Governments in the Gulf, especially the UAE, are putting a lot of focus on innovation accelerators and a lot of MNCs such as Microsoft, Oracle, SAP, IBM and Cisco are offering training programmes to upscale the local talent. Image Credit: Supplied

Dubai: Techies graduating out of universities from the Gulf are likely to find it tough to get jobs as there are no engineering facilities for most American technology companies operating in the region.

Technology is a vital part of every industry today but there is a severe shortage of skilled professionals globally and regionally due to an insanely fast speed of technological development.

Cities such as San Francisco, Seattle, Shanghai, Bengaluru and Singapore are considered hubs for technology innovation and attract talent.

So, what is the scope for techies graduating out of universities in the GCC region?

Santhosh Rao

“The US-based and listed tech companies do not have R&D centres in the region. Tech companies in the UAE do not have engineering facilities and only have sales offices. The offshore engineering facilities of most American tech companies are either in Singapore, Israel, China or India,” said Santhosh Rao, principal research analyst at Gartner.

He said Dubai is neither perceived as one of the centres for innovation, nor a creator of technology.

Most multinational corporations (MNCs) only have sales offices in Dubai.

Jyoti Lalchandani, group vice-president and regional MD, said there was a shortage of IT skills in the local market, especially in new and innovative technologies such as cloud, analytics, machine learning, robotics, artificial intelligence and cyber security.

“Whenever a company wants to apply these kind of skillsets, they at times might have to hire from abroad. There is clearly a scope for tech graduates but what is critical in this region is to ensure the type of graduates that are currently available in the market to fulfill the needs of the organisations,” he said.

Governments in the Gulf, especially the UAE, are putting lot of focus on innovation accelerators and lot of MNCs such as Microsoft, Oracle, SAP, IBM and Cisco are offering training programmes to upscale the local talent.

Lalchandani said that the startup economy is very strong in this region and definitely a big scope for techies.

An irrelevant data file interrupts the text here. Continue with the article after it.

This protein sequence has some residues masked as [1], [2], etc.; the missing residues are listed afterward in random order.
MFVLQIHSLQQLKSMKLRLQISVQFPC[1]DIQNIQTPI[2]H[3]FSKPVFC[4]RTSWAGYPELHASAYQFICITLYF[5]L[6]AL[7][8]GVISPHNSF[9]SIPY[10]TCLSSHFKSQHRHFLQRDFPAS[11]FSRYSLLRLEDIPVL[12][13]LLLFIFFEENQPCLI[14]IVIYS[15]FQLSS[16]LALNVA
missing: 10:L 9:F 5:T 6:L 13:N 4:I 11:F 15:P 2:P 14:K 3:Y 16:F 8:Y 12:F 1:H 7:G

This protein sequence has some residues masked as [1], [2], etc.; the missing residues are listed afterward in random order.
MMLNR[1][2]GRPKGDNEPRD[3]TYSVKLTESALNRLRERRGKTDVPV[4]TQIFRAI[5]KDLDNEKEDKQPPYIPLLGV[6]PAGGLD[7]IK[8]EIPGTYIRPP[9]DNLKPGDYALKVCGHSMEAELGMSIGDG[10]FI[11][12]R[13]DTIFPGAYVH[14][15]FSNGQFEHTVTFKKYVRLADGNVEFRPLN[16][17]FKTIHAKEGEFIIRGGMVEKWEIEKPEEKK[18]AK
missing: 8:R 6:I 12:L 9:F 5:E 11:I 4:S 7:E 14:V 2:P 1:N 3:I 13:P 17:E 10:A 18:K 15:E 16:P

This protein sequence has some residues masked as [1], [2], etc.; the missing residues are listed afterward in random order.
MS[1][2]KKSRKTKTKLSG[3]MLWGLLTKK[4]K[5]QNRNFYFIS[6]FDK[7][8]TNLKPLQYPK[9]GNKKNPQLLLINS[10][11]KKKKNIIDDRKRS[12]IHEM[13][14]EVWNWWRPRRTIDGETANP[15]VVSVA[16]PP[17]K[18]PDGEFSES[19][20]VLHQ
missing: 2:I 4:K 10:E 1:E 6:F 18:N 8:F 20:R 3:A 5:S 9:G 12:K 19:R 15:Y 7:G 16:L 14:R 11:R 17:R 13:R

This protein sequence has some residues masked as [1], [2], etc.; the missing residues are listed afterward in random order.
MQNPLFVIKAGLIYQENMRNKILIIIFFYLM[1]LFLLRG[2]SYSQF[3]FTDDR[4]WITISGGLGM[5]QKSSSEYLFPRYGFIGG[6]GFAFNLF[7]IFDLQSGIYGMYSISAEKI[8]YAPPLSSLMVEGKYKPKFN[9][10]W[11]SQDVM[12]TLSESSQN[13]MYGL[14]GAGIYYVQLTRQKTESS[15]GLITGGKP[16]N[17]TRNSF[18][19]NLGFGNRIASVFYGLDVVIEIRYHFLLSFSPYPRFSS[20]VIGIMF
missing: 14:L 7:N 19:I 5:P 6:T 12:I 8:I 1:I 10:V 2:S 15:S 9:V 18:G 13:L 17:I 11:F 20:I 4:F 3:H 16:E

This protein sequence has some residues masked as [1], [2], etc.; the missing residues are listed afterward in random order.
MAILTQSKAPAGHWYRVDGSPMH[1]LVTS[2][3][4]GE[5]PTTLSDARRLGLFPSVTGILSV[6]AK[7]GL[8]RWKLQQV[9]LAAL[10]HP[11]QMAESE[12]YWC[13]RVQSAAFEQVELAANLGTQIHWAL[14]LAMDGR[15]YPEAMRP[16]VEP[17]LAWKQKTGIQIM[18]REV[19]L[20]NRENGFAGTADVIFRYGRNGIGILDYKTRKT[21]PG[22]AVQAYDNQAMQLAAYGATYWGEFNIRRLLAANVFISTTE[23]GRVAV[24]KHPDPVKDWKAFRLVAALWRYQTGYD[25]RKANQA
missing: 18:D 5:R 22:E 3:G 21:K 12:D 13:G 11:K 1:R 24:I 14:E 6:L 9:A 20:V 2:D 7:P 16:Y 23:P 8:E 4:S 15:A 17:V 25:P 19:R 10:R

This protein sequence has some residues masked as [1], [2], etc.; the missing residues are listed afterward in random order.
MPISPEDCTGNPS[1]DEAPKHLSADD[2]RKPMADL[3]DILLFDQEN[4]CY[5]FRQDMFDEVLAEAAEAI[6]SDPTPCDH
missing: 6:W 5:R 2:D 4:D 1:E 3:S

Saudi Arabia does have King Abdullah University of Science and Technology and have research labs and have invested heavily in technology and the UAE has Higher College of Technology and Khalifa University and has dedicated programmes to try and skill students around latest technologies.

“It really depends on an organisation’s current transformation plans and the demands of the market at large,” he said.

SAP said its Dubai-based SAP Training and Development Institute has already developed skills and knowledge reflecting an “in-country value” of $110 million (Dh404 million) across the region.

Marita Mitschein, managing director of the SAP Training and Development Institute, said that Middle East organisations are increasingly reliant on advanced technical skills, but there is a major mismatch between the current level of talent and the skills.

According to recent Oxford Economics report “Workforce 2020”, cloud, analytics, mobility, and social media skills are posting double or triple digital growth in the Middle East.

“The motivation for American tech companies to invest in offshore development centres is the availability of skillsets, cheap labour and reduce time to market. If Dubai has to be viewed as an alternative for Singapore or India, then the price points has to make sense and local tech skill sets must be available,” Rao said.

However, he said that there is scope as a result of a rapidly evolving startup ecosystem in GCC. These are primarily on e-commerce, cloud, mobile and IoT (internet of Things) technologies that serve the local market and have an aspiration to go global. These startups are scouting for local talent to satisfy their needs.

“The potential for these jobs are promising for tech graduates graduating from local universities.

But in terms of output and demand, the gap is still there. The number of graduates coming out of college and the demand for them is fairly wide,” he said.

“Dubai is at the forefront of technological disruption as it adopts the technology faster than most other developed countries. However, it is largely depended on resources from outside to address the requirements of its rapidly developing digital infrastructure. There is a need for grooming local talent. This needs to start at the university level, where graduates are trained for skill sets, both softs kills and technical skills that would address the gap.

“Tech graduates aspire to work on cutting edge technologies such as big data analytics, robotics, AI and cloud computing, however they need to understand the underlying core technologies that are the building blocks of these technologies,” he said.

“When a techie graduates, he should be employed in one of these core technologies as this will ensure a strong foundation in a rapidly changing tech environment,” he said.